(This column appears in the Dec. 21 edition of the Kamloops Daily News)
The Kamloops Blazers’ season, to quote one-time linemates Simon and Garfunkel, appears as though it may be slip sliding away.
As the WHL team’s players headed home Sunday for tobogganing, Facebooking and other Christmas season fun, they had lost four straight games and tumbled into last place in the 10-team Western Conference.
This is the same conference in which things have been as tight as sardines in a tin, with nine teams separated by three points at times. Now, however, the Blazers find themselves five points out of a playoff spot which, in this world of three-point games and loser points, is a large mountain to climb.
Craig Bonner, the Blazers’ general manager, didn’t sound overly concerned Monday afternoon. He was with the team for its last three losses and felt the results didn’t mirror the effort.
But should Bonner be content with trying to get what to this point has been a less-than-mediocre team into the playoffs, even if it means being the seventh or eighth seed? That, of course, would quite likely lead to another first-round playoff exit for a franchise that hasn’t seen the second round since the spring of 1999.
Or, with the trade deadline arriving on Jan 10, should he begin selling off older assets for young prospects and draft picks in the hope of having a championship-calibre team three years down the road?
At this point, it seems likely that he will do neither.
Bonner said he isn’t prepared to be a buyer or a seller. He said he likes his roster and expects better results in the new year. In fact, he said, he expects to be “quiet” at the trade deadline.
Bonner likes the youth on his roster and is prepared to await the arrival of more young players, all of which is part of the five-year plan he drew up when he moved into the GM’s office prior to the 2008-09 season.
But when you look around the stands at Interior Savings Centre you have to wonder if it matters what he does, if anything.
The Blazers have been a big part of this community since they arrived, as the Kamloops Jr. Oilers, over the summer of 1981. But, as time goes on, they are playing a smaller and smaller role, to the point where they now are averaging 4,014 fans per game, down 262 from the same point last season and down 773 — that works out to 27,828 over the course of a season — since Vancouver-based businessman Tom Gaglardi, along with NHLers Shane Doan, Jarome Iginla, Mark Recchi and Darryl Sydor, all of them ex-Blazers, purchased the team over the summer of 2007.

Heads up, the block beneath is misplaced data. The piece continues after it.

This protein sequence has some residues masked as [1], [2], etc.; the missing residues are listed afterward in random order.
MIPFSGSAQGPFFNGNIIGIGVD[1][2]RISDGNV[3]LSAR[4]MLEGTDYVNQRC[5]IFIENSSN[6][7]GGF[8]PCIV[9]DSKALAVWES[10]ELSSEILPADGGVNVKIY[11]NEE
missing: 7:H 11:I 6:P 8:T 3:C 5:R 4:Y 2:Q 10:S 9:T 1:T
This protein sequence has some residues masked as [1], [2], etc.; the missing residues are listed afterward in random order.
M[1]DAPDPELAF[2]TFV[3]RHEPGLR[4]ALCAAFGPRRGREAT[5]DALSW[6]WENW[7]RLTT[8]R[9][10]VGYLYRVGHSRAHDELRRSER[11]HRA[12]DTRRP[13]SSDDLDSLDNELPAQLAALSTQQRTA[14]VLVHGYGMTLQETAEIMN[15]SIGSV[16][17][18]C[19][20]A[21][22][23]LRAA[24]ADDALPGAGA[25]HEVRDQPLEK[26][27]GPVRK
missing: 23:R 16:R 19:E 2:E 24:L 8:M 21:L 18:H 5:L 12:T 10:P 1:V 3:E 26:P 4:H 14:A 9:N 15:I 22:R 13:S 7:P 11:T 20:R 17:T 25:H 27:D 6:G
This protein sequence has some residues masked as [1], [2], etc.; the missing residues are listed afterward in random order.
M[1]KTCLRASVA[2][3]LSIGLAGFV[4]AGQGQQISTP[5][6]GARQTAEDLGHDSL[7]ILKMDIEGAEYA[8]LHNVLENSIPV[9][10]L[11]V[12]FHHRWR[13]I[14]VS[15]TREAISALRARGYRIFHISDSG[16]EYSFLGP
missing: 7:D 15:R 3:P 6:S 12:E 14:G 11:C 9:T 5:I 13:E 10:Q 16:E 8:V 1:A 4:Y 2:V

Of course, it was only a year ago when it appeared that Guy Charron would be the answer to the question: Who will be the coach to lead the Blazers out of the wilderness?
He became the fourth head coach in the Gaglardi group’s history, following Dean Clark (fired), Greg Hawgood (fired) and Barry Smith (fired).
Charron, a former NHL player who is a true veteran of the coaching game, brought a cheery disposition and a softer touch into the Blazers’ dressing room. So impressed was the ownership group that, before last season ended, it rewarded Charron, 61, with a two-year contract that runs through 2011-12.
But, of late, Charron’s feather duster has been replaced by a sledge hammer as he has shown signs of frustration.
From stripping the letters off five alternate captains following a 10-1 loss to the Chiefs in Spokane on Nov. 24 to publicly criticizing goaltender Jeff Bosch and left-winger Brendan Ranford, who leads the WHL in goals and points, on Radio NL after a 3-2 loss to the Cougars in Prince George on Friday night, Charron has shown he no longer is prepared to be patient.
But if you have watched this team from the start of the season, you knew it was only a matter of time before the team found itself in this predicament.
When you combine this team’s lack of discipline (it leads the WHL in penalty minutes) with its inefficient penalty kill (it is easily the poorest in the league and has allowed by far the most power-play goals) with spotty goaltending, well, it was only a matter of time before the bottom fell out.
If improvement in those areas isn’t evident in the eight games left before the trade deadline, Bonner may be forced to alter his plan.
Consider, too, that the Blazers are 7-16-1 in games against Western Conference opponents and 8-2-1 against teams from the east. Of their 37 remaining games, 29 are against western teams.
In the meantime, Blazers fans are left to wonder just what has happened to this once-proud franchise and why it is unable to fix the things that are holding it back.
As one member of the organization was heard to say the other day: “You’d think there was a curse over us, or something.”
(Gregg Drinnan is sports editor of The Daily News. He is at firstname.lastname@example.org, gdrinnan.blogspot.com and twitter.com/gdrinnan.)